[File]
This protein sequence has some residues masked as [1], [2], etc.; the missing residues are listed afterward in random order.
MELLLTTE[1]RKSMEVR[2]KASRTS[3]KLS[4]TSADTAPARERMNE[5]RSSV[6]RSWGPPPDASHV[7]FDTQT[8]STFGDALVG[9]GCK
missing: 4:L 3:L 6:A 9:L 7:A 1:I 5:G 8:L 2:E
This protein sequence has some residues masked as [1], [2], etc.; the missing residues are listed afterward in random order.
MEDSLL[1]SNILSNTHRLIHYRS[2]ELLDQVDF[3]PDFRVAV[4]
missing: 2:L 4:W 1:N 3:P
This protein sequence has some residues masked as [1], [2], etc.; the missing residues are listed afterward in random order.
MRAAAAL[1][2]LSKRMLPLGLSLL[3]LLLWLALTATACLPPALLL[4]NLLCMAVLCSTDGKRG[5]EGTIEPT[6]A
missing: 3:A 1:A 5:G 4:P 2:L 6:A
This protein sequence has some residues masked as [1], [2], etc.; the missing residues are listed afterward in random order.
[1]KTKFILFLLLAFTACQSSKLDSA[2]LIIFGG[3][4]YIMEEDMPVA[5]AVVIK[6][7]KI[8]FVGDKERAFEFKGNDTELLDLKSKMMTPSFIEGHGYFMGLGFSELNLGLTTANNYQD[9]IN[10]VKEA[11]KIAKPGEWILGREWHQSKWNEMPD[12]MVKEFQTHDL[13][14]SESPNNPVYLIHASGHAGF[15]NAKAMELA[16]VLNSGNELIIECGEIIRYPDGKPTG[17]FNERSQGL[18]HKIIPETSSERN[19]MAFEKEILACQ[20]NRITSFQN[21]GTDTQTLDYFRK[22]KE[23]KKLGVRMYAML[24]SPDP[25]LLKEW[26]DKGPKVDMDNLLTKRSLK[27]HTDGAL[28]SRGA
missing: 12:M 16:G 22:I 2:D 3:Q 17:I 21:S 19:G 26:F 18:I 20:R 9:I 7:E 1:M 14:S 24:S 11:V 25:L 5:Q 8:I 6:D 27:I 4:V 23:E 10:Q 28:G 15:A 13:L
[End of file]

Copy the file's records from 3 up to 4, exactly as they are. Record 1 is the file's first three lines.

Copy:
This protein sequence has some residues masked as [1], [2], etc.; the missing residues are listed afterward in random order.
MRAAAAL[1][2]LSKRMLPLGLSLL[3]LLLWLALTATACLPPALLL[4]NLLCMAVLCSTDGKRG[5]EGTIEPT[6]A
missing: 3:A 1:A 5:G 4:P 2:L 6:A
This protein sequence has some residues masked as [1], [2], etc.; the missing residues are listed afterward in random order.
[1]KTKFILFLLLAFTACQSSKLDSA[2]LIIFGG[3][4]YIMEEDMPVA[5]AVVIK[6][7]KI[8]FVGDKERAFEFKGNDTELLDLKSKMMTPSFIEGHGYFMGLGFSELNLGLTTANNYQD[9]IN[10]VKEA[11]KIAKPGEWILGREWHQSKWNEMPD[12]MVKEFQTHDL[13][14]SESPNNPVYLIHASGHAGF[15]NAKAMELA[16]VLNSGNELIIECGEIIRYPDGKPTG[17]FNERSQGL[18]HKIIPETSSERN[19]MAFEKEILACQ[20]NRITSFQN[21]GTDTQTLDYFRK[22]KE[23]KKLGVRMYAML[24]SPDP[25]LLKEW[26]DKGPKVDMDNLLTKRSLK[27]HTDGAL[28]SRGA
missing: 12:M 16:G 22:I 2:D 3:Q 17:I 21:S 19:G 26:F 18:I 20:R 9:I 7:E 1:M 14:S 24:S 11:V 25:L 5:Q 8:I 6:D 27:I 4:V 23:E 10:Q 28:G 15:A 13:L